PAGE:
2018 Santa Cruz Hightower LT Carbon CC 29 XX1 Reserve

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Long Term Tested: 2018 Santa Cruz Hightower LT

If versatility is what you're after, this longer travel version of the popular Hightower is worth a good look.

Rating: Vital Review
Long Term Tested: 2018 Santa Cruz Hightower LT

Big wheels keep on turning, or at least that’s how the saying goes. Wagon-wheeled bikes have come into the limelight this year, and for good reason. When paired with capable suspension and well-thought-out geometry, they offer rock crushing roll-over and traction smaller-wheeled bikes simply can’t provide.

We’ve spent the better part of three months on the new Santa Cruz Hightower LT sussing out the finer details of the bike. Who is it for? How did it hold up? Where did it perform best? We set out to answer all of these questions and more. From downhill bike worthy gravity laps to high alpine adventures, cross-country Read More »

Big wheels keep on turning, or at least that’s how the saying goes. Wagon-wheeled bikes have come into the limelight this year, and for good reason. When paired with capable suspension and well-thought-out geometry, they offer rock crushing roll-over and traction smaller-wheeled bikes simply can’t provide.

We’ve spent the better part of three months on the new Santa Cruz Hightower LT sussing out the finer details of the bike. Who is it for? How did it hold up? Where did it perform best? We set out to answer all of these questions and more. From downhill bike worthy gravity laps to high alpine adventures, cross-country races, and enduro events, we put the bike through its paces in a number of configurations and riding environments.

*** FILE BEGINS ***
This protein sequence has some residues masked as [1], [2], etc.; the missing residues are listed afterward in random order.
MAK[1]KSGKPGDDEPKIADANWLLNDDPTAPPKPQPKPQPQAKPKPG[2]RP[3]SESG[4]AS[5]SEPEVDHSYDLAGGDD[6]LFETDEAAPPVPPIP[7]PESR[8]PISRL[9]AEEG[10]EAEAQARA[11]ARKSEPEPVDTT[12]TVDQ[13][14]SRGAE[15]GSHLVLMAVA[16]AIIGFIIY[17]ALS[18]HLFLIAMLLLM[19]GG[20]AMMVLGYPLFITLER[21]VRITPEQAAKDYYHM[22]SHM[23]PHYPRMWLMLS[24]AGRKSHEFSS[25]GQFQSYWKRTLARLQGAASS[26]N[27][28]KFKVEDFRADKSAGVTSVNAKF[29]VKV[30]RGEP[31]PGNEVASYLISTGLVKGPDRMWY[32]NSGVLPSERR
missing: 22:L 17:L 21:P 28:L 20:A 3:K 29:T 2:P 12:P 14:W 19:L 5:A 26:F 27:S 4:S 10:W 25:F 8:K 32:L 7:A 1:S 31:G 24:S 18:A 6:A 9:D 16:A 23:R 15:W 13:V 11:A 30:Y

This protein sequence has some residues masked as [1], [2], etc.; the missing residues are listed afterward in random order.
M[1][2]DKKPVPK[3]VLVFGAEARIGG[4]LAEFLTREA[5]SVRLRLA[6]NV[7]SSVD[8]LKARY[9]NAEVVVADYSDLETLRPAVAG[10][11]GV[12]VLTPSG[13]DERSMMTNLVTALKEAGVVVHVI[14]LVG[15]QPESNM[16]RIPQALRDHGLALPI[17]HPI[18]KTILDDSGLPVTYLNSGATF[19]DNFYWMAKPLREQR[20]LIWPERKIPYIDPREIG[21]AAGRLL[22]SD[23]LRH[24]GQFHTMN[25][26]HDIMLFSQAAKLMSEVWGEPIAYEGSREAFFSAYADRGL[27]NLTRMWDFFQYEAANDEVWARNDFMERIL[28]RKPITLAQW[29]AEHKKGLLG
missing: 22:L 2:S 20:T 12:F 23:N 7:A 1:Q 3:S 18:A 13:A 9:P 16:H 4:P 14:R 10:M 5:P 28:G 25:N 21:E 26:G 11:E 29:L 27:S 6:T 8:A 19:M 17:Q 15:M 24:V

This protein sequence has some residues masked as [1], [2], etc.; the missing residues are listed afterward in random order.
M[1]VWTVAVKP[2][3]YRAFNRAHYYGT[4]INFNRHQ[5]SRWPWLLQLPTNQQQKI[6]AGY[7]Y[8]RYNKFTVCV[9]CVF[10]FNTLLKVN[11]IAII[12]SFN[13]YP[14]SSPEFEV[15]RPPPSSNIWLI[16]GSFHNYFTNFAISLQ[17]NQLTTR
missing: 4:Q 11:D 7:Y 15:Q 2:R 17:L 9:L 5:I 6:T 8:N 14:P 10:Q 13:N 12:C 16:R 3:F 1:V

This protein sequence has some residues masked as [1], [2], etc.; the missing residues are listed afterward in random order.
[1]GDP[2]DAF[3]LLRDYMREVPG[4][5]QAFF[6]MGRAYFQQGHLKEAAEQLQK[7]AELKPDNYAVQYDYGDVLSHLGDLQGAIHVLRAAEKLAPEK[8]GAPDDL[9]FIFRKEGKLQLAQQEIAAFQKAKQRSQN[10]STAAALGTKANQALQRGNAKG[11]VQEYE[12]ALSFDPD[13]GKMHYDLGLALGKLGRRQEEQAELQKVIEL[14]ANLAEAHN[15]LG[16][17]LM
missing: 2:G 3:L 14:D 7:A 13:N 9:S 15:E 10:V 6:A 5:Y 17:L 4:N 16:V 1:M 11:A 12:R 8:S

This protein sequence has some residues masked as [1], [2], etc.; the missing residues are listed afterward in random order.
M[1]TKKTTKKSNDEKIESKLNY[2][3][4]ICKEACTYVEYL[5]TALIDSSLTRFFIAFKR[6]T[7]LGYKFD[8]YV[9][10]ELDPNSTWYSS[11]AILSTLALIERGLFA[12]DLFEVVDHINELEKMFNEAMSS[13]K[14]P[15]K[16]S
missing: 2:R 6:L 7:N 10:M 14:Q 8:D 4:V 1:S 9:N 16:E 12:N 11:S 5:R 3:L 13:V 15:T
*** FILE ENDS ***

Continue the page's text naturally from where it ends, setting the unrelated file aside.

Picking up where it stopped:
Santa Cruz Hightower LT Highlights

  • Made for enduro racing and aggressive trail riding
  • 150mm (5.9-inches) of front and rear wheel travel
  • VPP suspension design
  • 29-inch wheels only (no 27.5+)
  • Available in CC and C carbon
  • Double sealed bearings
  • Non-adjustable geometry (prior Hightower had two settings)
  • Tapered headtube
  • Internal cable routing
  • Water bottle mount
  • Threaded bottom bracket with ISCG05 tabs
  • Boost 148mm spacing with 12mm through axle
  • Lifetime warranty on frame and bearings
  • Colors: Gloss Wicklow Green, Gloss Slate and Grey
  • Sizes: S, M, L, XL, XXL
  • Bike Weight: 28.3 to 29.3-pounds (12.8 to 13.3kg)
  • Frame/Shock Weight: 5.9-pounds (2.68 kg)
  • Available with Santa Cruz Reserve carbon rim upgrade (CC bikes only)
  • Available in seven builds from $3,949 to $9,299 USD

Before we continue, we encourage you to look at our First Look feature, below, as it gives a good comparison to the original Hightower as well as some of our early findings. Also, for clarity’s sake, as we indicated in our prior piece, we will call the Hightower LT the "LT" and the shorter travel Hightower the "Hightower."

In summary, the LT was the result of the Santa Cruz Enduro World Series team asking for a longer travel 29-inch bike. Some links were made, then a different rear triangle followed with a whole bunch of internet speculation. With obvious demand in the marketplace, Santa Cruz launched the 150mm 29-inch only LT in early July 2017 to the collective "exhale" of the internet. For better or for worse, the longer travel aggressive 29-inch bike is quickly becoming the one-bike-quiver for many – the proverbial Swiss army knife on account of how many things it can do and do well.

As is the case with most all Santa Cruz frames, the finish and attention to detail is top notch. Every detail, from cable routing to bottle cage placement and downtube protectors, is executed to near perfection.